Marriage vs. mortgage.
These days, many young couples put out so princely a sum for a wedding that there's little cash left to buy a home.
The average cost of the U.S. wedding -- which is now typically ultra-formal and involves 250 guests -- has risen to $17,000, notes Cele Lalli, editor-in-chief of Modern Bride magazine. And an increasing share of wedding costs are being borne by the bride and groom rather than their parents, she says.
It's not unusual for couples to get caught up in "wedding fever" and spend far more than they intended, says Kristina Garvin, a wedding consultant and author of "The Bride's Consumer Guide," a paperback published by Weatherford Publications.
Of course, an expensive wedding can be a wonderful, memorable way to celebrate the union of a man and woman. But all too often, the bride and groom look back with some remorse about the financial outlays, Ms. Garvin says.
"After it's all said and done and the bills come in, many people get the wind knocked out of them. They say, 'Gee, it was a wonderful occasion. But did we have to spend that much? We could have put a down payment on a house, paid off the car or done something else with all that money,' " Ms. Garvin recalls of conversations with her clients.
"After the marriage, a lot of people find themselves in a cash crunch when it comes to their housing plans," says Ted Payton, a sales associate in the Bowie office of RE/MAX 100.
Down payment and closing costs vary widely, depending on the property. But the average cost of a wedding could -- at the minimum -- provide a good beginning on a house purchase, realty specialists point out. And an increasing number of parents -- aware of the financial barriers to homeownership -- are as willing to help fund a home purchase as an extraordinary wedding.
Most young couples aren't willing to sacrifice a nice wedding simply to satisfy their housing objectives. Still, through careful planning, such couples can get the type of wedding they want and have thousands of dollars for the purchase of a home, wedding experts say.
"You can save a lot of money and still have a wonderful wedding if you sit down and set your budget and priorities in the beginning," Ms. Garvin says. "The people who have the most fun at their weddings are the ones who just go for it and don't become obsessed with expensive details."
If you want to save money on a wedding, consider these pointers:
* Keep your guest list under control.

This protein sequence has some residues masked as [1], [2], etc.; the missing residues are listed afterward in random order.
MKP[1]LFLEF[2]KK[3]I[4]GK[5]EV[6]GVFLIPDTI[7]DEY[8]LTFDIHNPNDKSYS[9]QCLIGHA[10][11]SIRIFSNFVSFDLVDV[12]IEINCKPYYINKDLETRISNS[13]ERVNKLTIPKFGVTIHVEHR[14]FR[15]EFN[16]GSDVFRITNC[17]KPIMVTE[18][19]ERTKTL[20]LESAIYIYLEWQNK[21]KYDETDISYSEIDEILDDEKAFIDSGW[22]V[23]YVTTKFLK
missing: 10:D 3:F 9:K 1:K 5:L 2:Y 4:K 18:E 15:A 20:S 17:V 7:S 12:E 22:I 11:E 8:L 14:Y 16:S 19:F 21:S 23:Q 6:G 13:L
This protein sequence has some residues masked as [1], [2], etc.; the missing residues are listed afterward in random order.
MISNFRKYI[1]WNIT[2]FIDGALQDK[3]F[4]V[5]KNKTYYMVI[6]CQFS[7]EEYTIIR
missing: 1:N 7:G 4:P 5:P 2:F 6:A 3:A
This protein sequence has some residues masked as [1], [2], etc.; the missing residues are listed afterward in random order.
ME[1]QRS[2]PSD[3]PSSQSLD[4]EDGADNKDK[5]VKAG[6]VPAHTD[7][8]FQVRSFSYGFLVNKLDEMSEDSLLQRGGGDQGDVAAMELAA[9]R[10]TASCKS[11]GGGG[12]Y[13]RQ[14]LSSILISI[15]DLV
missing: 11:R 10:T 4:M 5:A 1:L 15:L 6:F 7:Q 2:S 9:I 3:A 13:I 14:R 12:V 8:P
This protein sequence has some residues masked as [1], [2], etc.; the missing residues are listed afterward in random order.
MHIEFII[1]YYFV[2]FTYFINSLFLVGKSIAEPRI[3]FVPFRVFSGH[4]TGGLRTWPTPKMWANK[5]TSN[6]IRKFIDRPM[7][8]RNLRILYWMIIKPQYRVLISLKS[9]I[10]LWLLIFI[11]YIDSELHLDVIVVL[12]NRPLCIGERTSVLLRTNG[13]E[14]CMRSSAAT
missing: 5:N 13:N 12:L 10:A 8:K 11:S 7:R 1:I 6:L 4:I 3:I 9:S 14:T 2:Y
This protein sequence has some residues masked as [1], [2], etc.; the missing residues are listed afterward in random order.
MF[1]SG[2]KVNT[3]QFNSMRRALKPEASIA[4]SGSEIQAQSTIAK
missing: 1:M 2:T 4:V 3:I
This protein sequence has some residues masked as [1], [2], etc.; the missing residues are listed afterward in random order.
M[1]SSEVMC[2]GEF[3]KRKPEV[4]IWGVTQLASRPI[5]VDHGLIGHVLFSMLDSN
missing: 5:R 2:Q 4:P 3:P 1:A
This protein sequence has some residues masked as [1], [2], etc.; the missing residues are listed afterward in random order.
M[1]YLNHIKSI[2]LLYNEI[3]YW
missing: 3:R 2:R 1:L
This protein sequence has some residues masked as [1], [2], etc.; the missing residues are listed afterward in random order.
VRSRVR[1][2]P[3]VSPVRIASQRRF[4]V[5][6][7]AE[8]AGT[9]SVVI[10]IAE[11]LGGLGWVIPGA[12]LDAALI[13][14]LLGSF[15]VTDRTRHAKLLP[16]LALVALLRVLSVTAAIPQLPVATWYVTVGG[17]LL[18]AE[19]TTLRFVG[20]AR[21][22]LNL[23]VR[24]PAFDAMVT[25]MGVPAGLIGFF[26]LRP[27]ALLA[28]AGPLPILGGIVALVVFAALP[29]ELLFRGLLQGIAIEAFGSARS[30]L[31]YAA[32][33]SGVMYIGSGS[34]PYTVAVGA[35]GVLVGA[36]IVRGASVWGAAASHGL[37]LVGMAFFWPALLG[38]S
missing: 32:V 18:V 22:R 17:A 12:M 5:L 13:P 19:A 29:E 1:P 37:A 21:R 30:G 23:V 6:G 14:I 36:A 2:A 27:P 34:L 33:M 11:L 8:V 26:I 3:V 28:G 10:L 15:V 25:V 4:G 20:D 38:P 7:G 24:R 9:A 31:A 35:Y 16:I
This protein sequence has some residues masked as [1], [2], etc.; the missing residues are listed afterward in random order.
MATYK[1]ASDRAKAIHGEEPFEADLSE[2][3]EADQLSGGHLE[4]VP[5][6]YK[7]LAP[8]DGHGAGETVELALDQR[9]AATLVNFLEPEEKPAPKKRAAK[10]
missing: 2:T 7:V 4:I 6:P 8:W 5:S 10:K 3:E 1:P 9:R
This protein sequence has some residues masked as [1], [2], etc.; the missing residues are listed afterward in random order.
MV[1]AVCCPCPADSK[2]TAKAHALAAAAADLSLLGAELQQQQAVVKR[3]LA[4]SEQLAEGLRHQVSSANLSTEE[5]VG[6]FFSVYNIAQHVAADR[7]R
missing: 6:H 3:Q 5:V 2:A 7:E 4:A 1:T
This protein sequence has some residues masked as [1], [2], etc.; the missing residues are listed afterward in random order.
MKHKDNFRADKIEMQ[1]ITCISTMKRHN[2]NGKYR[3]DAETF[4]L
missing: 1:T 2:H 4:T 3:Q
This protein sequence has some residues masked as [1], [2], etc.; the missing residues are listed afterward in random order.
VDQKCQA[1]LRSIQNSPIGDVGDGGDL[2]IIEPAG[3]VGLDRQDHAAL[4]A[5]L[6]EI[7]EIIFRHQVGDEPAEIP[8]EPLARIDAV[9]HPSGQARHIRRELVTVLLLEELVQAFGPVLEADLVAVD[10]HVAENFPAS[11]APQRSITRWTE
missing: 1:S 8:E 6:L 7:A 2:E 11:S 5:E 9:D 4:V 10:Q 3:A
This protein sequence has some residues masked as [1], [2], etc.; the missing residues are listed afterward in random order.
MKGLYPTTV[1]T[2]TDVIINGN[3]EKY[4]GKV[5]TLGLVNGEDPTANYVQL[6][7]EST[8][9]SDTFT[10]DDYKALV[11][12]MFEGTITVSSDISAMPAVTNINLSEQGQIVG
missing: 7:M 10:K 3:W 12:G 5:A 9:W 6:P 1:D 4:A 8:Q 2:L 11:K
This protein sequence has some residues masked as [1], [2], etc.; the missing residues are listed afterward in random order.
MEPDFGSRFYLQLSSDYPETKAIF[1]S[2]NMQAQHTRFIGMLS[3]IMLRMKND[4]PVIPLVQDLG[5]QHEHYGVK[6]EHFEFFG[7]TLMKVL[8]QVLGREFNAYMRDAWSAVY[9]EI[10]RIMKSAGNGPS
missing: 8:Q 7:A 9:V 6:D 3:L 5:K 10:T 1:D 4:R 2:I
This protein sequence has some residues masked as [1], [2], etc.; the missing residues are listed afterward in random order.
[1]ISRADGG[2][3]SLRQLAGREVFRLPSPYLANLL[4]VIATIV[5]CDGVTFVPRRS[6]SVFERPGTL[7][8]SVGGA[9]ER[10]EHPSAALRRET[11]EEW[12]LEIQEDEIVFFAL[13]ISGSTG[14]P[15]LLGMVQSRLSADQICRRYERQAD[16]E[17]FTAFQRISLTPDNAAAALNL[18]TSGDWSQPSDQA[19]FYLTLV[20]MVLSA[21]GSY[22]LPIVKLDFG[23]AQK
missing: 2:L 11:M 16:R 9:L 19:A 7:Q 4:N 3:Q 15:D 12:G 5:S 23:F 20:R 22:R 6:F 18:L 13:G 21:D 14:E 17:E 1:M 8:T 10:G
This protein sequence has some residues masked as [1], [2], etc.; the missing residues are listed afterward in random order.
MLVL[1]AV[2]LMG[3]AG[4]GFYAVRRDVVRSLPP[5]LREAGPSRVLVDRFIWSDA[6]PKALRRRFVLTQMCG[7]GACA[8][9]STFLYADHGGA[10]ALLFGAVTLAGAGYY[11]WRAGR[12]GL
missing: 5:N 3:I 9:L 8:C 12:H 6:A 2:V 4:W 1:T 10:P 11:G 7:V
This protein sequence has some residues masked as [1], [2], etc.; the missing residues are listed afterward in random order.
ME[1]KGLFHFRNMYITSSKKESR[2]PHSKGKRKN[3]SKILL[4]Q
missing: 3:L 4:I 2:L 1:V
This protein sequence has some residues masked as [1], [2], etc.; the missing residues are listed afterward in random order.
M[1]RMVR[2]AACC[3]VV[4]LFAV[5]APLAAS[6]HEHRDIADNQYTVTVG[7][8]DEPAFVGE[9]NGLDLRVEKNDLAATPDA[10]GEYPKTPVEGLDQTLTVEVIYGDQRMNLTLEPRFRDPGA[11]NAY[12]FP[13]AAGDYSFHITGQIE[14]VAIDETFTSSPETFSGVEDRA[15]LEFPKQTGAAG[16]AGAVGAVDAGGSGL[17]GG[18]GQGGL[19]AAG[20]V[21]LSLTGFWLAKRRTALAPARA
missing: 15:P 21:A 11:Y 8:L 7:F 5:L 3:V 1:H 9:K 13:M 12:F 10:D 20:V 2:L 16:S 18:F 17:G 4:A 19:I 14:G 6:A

"Reducing your guest count is the biggest area of saving," Ms. Garvin says. A "small" wedding involves 50 or fewer guests, while a "big" one involves 250 or more. Expect two-thirds of the people you invite to attend. Because the cost of feeding guests is high, you can save a bundle by scouring your guest list early.
* Time your wedding to save.
"Weddings are subject to the laws of supply and demand, so don't get married on a Saturday in June," advises Alan Fields, co-author of "Bridal Bargains," published by Windsor Peak Press. Couples willing to marry in one of the slowest months -- January, October or November -- can negotiate discounts with caterers, photographers and entertainers.
Other timing pointers: Avoid planning your wedding around Christmas, when you'll have to compete with corporations giving office parties for bookings. And choose a lunch over a dinner to save 15 to 20 percent on your food bill, Mr. Fields advises.
* Hold your reception where you're allowed to bring in an independent caterer.
If you pick a hotel or restaurant, you'll be captive to its in-house food and beverage services. But if you select a restored home, town building or similar facility, you can hire an outside caterer based on competitive bids. For still more drastic savings, hire a friend who is a gourmet cook.
By using your own caterer, you can save big money on your liquor bill. One option is to buy through the caterer's wholesaler. Another is to limit the liquor you serve and provide your own. As Mr. Fields notes, such buying strategies can easily save $1,000 on a liquor bill for an average wedding.
* Use inventive buying strategies for your invitations, gown and flowers.
Buy wedding invitation stationery from a local paper wholesaler and take the stock to a printer, counsels Ms. Garvin, the wedding consultant. By having your invitations run by an offset process, or by thermography -- a raised letter process almost indistinguishable from engraving -- you'll save 30 percent or more, she says.
Save 15 to 50 percent on your wedding gown by buying a sample off the rack or having a gown made by a seamstress with wedding gown experience.
Save 50 percent on your flower bill by eliminating costly bouquets and centerpieces. A bridesmaid carrying a single rose or three tulips tied with a bow has a better chance of showing off her dress. And a flower delicately laid on a table can be as artful as a huge flower arrangement.
* Resist pressure from others on your wedding plans.